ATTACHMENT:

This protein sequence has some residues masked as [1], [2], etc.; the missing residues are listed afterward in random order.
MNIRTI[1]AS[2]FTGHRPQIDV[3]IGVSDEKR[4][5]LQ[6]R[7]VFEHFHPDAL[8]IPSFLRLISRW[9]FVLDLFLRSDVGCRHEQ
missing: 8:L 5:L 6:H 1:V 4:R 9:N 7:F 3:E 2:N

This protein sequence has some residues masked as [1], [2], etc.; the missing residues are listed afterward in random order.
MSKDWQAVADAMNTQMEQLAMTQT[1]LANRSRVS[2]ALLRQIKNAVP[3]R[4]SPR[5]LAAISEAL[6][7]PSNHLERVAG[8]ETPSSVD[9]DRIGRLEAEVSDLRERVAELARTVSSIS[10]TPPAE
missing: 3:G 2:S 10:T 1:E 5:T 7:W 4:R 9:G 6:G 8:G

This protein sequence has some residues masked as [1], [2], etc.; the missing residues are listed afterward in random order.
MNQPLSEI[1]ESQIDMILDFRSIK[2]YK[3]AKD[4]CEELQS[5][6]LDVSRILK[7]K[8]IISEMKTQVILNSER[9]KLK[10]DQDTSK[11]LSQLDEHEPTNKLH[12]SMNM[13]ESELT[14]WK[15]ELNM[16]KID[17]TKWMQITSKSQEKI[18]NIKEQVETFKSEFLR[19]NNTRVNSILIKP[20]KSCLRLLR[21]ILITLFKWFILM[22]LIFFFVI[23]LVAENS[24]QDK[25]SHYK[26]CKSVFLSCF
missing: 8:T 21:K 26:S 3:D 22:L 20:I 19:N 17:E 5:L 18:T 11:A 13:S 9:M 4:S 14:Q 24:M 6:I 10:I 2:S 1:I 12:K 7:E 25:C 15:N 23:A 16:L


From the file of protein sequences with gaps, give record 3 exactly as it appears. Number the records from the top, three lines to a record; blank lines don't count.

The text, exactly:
This protein sequence has some residues masked as [1], [2], etc.; the missing residues are listed afterward in random order.
MNQPLSEI[1]ESQIDMILDFRSIK[2]YK[3]AKD[4]CEELQS[5][6]LDVSRILK[7]K[8]IISEMKTQVILNSER[9]KLK[10]DQDTSK[11]LSQLDEHEPTNKLH[12]SMNM[13]ESELT[14]WK[15]ELNM[16]KID[17]TKWMQITSKSQEKI[18]NIKEQVETFKSEFLR[19]NNTRVNSILIKP[20]KSCLRLLR[21]ILITLFKWFILM[22]LIFFFVI[23]LVAENS[24]QDK[25]SHYK[26]CKSVFLSCF
missing: 8:T 21:K 26:S 3:D 22:L 20:I 19:N 17:E 5:L 18:T 11:A 13:S 9:M 4:S 14:Q 24:M 6:I 10:I 2:S 1:I 12:K 7:E 25:C 15:N 23:A 16:L